Don't worry too much about over-reacting, but next time consider calling the vet to find out if it's important for him to see the dog. Most vets will help you over the phone if it's not immediately life-threatening, especially if they have cared for your pet in the past. Usually, you can actually get faster care than if you put your pet into the car - particularly if you're unsure of how threatening the situation really is.

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April 22, 2010

Chocolate is very toxic to dogs. A dog will smell it and chew right through the wrappings of a box of candy under the tree. So, plan accordingly and keep candy in packages and stockings safely out of reach. (P.S. My dog will jump on a table to snatch a treat, so pick a safe place for candy treats.)


By Linda


Keep Chocolate From Dogs

I have heard this a number of times, but I also
know from experience that it's debatable.

We had a poodle that weighed 8 pounds.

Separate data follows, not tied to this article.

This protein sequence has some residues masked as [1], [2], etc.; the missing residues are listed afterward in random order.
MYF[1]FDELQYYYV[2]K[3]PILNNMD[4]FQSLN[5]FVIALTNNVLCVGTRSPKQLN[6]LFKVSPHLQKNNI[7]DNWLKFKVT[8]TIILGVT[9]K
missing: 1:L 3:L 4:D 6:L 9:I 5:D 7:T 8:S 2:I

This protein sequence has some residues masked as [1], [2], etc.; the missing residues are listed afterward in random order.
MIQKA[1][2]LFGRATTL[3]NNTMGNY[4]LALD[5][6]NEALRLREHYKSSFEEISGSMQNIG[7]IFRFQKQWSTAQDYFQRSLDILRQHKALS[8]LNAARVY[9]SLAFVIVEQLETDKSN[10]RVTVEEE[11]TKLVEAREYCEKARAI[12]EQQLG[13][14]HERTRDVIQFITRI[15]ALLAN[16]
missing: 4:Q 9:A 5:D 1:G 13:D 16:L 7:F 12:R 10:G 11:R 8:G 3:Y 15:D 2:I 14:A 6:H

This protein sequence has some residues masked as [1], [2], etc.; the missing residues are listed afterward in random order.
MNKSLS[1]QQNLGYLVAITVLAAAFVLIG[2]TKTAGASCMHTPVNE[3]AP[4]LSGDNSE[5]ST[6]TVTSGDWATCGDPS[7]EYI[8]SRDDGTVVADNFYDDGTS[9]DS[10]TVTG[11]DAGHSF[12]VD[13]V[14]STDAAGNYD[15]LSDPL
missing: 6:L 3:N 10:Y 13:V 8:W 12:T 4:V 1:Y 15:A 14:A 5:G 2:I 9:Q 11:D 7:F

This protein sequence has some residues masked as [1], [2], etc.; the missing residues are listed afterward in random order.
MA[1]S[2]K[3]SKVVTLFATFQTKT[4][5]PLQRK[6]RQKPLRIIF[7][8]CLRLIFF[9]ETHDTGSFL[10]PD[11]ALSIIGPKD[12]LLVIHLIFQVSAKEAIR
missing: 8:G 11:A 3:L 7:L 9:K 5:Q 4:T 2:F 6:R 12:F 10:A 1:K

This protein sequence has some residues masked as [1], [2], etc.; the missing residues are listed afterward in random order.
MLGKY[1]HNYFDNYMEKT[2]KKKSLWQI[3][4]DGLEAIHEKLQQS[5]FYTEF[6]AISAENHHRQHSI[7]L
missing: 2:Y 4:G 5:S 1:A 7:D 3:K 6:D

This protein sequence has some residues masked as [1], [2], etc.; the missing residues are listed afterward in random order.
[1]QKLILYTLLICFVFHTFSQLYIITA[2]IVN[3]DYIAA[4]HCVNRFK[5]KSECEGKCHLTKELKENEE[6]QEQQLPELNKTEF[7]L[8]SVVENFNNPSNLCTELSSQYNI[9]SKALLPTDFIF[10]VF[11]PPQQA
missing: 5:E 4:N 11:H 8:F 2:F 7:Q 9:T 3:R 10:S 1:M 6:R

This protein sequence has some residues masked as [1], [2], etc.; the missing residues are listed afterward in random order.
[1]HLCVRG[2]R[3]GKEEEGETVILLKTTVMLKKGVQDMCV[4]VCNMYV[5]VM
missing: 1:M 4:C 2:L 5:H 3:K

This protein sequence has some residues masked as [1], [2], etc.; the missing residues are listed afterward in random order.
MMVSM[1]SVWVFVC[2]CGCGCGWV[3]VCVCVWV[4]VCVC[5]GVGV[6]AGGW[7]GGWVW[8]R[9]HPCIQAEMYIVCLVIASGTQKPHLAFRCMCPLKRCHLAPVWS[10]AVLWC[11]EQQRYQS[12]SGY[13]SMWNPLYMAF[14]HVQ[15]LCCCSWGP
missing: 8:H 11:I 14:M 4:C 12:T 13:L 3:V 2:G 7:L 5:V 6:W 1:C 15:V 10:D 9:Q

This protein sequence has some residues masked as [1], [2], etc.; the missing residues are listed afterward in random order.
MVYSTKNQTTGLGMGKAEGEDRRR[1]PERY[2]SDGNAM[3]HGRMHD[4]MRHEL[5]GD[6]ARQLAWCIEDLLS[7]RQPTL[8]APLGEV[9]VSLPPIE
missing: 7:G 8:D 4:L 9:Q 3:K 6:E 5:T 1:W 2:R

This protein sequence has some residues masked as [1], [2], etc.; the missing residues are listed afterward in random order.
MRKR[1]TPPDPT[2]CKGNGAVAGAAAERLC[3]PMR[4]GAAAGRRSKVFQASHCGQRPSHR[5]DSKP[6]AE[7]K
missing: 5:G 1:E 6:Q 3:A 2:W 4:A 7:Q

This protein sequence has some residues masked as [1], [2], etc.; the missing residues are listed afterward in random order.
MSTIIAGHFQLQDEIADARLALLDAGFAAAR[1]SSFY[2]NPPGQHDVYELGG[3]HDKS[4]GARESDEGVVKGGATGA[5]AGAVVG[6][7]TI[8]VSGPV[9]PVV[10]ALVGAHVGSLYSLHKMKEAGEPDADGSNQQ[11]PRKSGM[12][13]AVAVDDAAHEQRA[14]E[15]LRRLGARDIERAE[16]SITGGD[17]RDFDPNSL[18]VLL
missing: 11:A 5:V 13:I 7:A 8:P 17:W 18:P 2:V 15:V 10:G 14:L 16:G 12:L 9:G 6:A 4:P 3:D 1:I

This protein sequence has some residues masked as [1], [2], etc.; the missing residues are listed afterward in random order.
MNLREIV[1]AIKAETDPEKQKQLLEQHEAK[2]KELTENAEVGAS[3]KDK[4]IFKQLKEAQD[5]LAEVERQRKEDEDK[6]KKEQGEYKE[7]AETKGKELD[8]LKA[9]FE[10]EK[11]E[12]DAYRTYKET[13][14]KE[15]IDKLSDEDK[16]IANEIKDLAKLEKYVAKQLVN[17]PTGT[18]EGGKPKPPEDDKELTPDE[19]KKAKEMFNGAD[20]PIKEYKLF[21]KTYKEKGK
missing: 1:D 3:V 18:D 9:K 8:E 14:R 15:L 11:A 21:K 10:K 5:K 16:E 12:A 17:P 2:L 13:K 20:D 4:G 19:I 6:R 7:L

She got into a 3 pound box of chocolates and
devoured at least 3/4s of the box.
She did not even belch, let alone vomit.
Would this not have been enough to poison her
if chocolate really was toxic to dogs?
We moved away and gave her to friends.
She is still alive and loving chocolate at age 12. (05/11/2005)

By Lyn

Keep Chocolate From Dogs

We had a dog for 16 1/2 years and she loved chocolate. It never hurt Rags. She loved people food also and we now have a Schnauzer who is 12 years old and Bingo loves chocolate. She also eats people food and snacks on dog food. So maybe the chocolate theory is not applicable to all dogs. Mind you my son had an American Eskimo dog that was allergic to chocolate. So, some can and some can't. (06/24/2008)


By Ann

Keep Chocolate From Dogs

Why take a chance that only some dogs are allergic? (07/07/2008)

By Dru

Keep Chocolate From Dogs

It is baking chocolate that is poisonous to dogs. 1 ounce per pound of dog. You can research this on the internet. One such link: (10/28/2008)

By MrBill

Keep Chocolate From Dogs

My mom didn't know about chocolate being poisonous to dogs, so for 5 years she occasionally gave her German Shepherd chocolate treats. He started having seizures when he was about six and died from them by the time he was 7. The vet felt that the chocolate was the culprit. I have heard that their body can't rid itself of the chocolate. It builds up in their system over time and in this case caused epilepsy. It was a very sad and expensive experience for our whole family as he was a really great dog.



By Joanne

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Pets DogsApril 22, 2010